Monday, February 25, 2013

The Bad Kind of Funny

I watched "Parental Discretion", Nickmom's fairly new (at least to me) comedy hour for Moms the other night. A perfectly primped fashionista Mom, Stephanie Wilder-Taylor told well timed self depreciating jokes and had Moms in the audience laughing and nodding with relief. I eased into the safety of being a messy, distracted and often frazzled Mom. It's okay. She gets me. Someone else out there is as lazy a Mom as I fear I might be.
The guest Moms are admitting to being such BAD MOMS. That gives me relief. The laughter that pours out of me feels like finding the match to the last sock in cushions of the coach. I can barely scrape by and be okay. My kids will live. The Gods of Parenting won't come down and smite me.

But then they had the skit on "Super Mom". Although she looked like the opposite of me, a blond preppy Mom in a crisp collared shirt with a shelf behind her loaded with Pinterest type perfect crafts and immaculate house....I suddenly realized almost every word out of her mouth could have been mine. She bragged about her numerous kids, their achievements and scout activities, her roles of leadership and how she was writing a book about parenting....
The crowd was laughing hilariously. She was the butt of the jokes.
I was the butt of the jokes.

Since that night I have to admit my perspective on this blog and and my intentions of my parenting book are deeply questioned. In addition to the weight of being the laughable mom, the un-cool Mom, the mom that people do not connect with because people think she is trying so hard to connect with others by being important, by being a contribution...
In addition to all of that...I suddenly occurred to myself as an self absorbed, arrogant, know-it-all, Pain-in-the-Ass. I questioned whether all my friends really like me. Having a party for my fortieth seems like a bad idea. Is that what people think of me? Self doubt gobbled at my confidence like Cookie Monster on cookies.
My dreams and goals went sour too. My intentions to write a parenting book seemed tainted with sticky black oil and my book seemed to begin to sink into the depths of a sea of normalcy.

It's normal, you see... according to this show, to not like your kids.
It is, in fact, cool and funny to not like your kids.

It's normal and hilarious, according to this show, to be an alcoholic because you can't stand your kids.

It's not only normal, according to this show, but totally justified and Can I get a Hell Yeah! to lock yourself in your room, eat tiny bits of left over chocolate like starving rat while the kids scream and practically kill each other.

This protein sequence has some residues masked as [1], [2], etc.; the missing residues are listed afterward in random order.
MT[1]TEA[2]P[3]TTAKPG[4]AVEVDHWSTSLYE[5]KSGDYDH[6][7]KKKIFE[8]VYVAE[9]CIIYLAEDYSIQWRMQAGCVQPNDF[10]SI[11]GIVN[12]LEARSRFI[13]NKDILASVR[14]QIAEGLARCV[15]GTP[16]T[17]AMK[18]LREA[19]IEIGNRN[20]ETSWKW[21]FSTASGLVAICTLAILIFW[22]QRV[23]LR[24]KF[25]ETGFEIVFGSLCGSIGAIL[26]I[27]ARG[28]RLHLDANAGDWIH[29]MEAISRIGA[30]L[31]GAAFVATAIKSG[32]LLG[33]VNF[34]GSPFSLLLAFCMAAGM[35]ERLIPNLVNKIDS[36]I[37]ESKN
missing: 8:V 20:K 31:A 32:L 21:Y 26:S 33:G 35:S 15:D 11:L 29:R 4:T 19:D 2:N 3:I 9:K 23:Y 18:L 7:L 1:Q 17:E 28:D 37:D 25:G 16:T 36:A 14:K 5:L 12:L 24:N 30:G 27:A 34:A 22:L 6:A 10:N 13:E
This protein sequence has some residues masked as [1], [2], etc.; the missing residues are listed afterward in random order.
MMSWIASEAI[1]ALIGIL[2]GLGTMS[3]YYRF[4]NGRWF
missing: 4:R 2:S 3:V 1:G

It's normal, according to this show, knee-slapping funny and COOL to make fun of Moms who love their kids, don't drink, are inspired by their kids and write about them and actually want to spend time with them.

Can you tell I am sad?
A little defensive and pissed off?

Listen there are moments, sometimes even hours, when I can't stand my kids and can relate to wanting to drink or lock myself away...but isn't an entire show devoted to a slew of self depreciating survival jokes that make a mockery out of people who actually make a difference for their kids just the opposite of what feminism ever intended?
It's not empowering to women. It says "It's ok to live in squalor, drink because you "have to", hate yourself and your kids and make fun of anyone who doesn't". It's basically an advertisement for Zoloft. It diminishes what women are capable of and lowers the hopes of Moms everywhere.

I so want to make this show just bad and wrong and bad and wrong even if I did laugh at at a couple times. But even when I feel the every essence of who I am and what I stand for is being mocked, I am committed to still doing what I do....find inspiration and be creative in any situation.

Perhaps the silver lining in a show which laughs at, lowers the hopes of, and diminishes women might actually in some strange way, leave the viewers feeling better, bigger and confirmed in their survival tactic of parenting.I could even see how, from this show, Moms would be left with, "I am not THAT bad." Like how after reading "The Glass Castle" I felt like a Gold Star Parent.

Maybe after they get that they can survive it, they will begin to enjoy it, and maybe after they really enjoy it they will begin to create something new, shift their perspective and be present to the incredible miracle our children are and the awesome responsibility and joy it is to be their Mom.

It may not be funny to be inspired by my kids...but when I am inspired by my kids I can create a lot more funny with the people who REALLY matter. My kids.
I'll take knock knock jokes with them over self depreciating Moms any day.
Thanks Nick Mom, for confirming my commitment to being that very "funny" Super Mom.

Zen Honeycutt